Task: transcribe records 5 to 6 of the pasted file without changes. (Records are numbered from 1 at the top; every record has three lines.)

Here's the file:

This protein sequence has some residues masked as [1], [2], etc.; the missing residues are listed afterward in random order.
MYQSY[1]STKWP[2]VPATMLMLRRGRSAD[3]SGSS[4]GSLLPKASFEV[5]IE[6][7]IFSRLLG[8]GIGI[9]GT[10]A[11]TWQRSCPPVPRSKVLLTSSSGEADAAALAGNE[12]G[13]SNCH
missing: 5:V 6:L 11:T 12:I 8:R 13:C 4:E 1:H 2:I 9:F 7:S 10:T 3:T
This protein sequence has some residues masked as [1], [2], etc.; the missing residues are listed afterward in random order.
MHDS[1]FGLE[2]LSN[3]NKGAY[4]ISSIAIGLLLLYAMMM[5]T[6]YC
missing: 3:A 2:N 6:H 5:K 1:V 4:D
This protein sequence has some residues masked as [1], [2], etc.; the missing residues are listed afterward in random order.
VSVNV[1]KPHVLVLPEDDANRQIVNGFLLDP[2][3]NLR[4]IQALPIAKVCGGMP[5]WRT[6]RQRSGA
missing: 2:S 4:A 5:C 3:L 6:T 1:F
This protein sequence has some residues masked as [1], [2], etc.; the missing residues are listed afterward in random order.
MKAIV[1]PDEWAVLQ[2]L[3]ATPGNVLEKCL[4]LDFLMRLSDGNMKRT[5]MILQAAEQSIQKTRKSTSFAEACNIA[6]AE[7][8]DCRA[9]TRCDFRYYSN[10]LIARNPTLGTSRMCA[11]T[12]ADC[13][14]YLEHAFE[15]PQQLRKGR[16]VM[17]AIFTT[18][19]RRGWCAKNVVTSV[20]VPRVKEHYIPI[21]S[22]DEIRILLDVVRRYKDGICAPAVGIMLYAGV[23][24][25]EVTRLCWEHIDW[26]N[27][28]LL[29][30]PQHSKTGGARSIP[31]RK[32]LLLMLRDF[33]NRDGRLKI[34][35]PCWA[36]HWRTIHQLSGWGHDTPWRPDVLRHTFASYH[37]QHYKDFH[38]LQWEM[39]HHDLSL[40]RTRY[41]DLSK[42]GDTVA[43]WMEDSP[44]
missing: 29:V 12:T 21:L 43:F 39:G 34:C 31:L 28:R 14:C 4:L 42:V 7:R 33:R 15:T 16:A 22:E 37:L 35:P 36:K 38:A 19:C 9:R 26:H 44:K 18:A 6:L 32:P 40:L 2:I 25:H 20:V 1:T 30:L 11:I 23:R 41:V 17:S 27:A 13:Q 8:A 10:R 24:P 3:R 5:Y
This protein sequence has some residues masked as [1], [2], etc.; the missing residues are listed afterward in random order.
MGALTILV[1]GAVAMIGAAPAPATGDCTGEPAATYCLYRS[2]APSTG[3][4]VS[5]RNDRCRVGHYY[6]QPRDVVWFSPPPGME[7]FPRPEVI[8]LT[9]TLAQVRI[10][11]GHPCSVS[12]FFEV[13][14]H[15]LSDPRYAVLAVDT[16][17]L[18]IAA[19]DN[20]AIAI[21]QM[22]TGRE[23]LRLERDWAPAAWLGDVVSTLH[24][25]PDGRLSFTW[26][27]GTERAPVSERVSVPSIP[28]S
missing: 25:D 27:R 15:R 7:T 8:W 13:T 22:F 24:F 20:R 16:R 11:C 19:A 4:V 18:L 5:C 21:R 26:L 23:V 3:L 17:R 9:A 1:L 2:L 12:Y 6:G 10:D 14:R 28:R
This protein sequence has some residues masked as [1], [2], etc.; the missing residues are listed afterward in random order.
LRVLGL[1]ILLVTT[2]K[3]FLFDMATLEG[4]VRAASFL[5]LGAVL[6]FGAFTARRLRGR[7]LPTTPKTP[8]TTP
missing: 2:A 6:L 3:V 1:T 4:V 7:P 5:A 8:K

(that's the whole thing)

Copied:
This protein sequence has some residues masked as [1], [2], etc.; the missing residues are listed afterward in random order.
MGALTILV[1]GAVAMIGAAPAPATGDCTGEPAATYCLYRS[2]APSTG[3][4]VS[5]RNDRCRVGHYY[6]QPRDVVWFSPPPGME[7]FPRPEVI[8]LT[9]TLAQVRI[10][11]GHPCSVS[12]FFEV[13][14]H[15]LSDPRYAVLAVDT[16][17]L[18]IAA[19]DN[20]AIAI[21]QM[22]TGRE[23]LRLERDWAPAAWLGDVVSTLH[24][25]PDGRLSFTW[26][27]GTERAPVSERVSVPSIP[28]S
missing: 25:D 27:R 15:R 7:T 8:W 13:T 22:F 24:F 20:R 16:R 11:C 19:A 4:V 18:L 5:C 21:R 26:L 23:V 3:L 17:R 9:A 1:L 2:L 12:Y 6:G 10:D 14:R 28:R
This protein sequence has some residues masked as [1], [2], etc.; the missing residues are listed afterward in random order.
LRVLGL[1]ILLVTT[2]K[3]FLFDMATLEG[4]VRAASFL[5]LGAVL[6]FGAFTARRLRGR[7]LPTTPKTP[8]TTP
missing: 2:A 6:L 3:V 1:T 4:V 7:P 5:A 8:K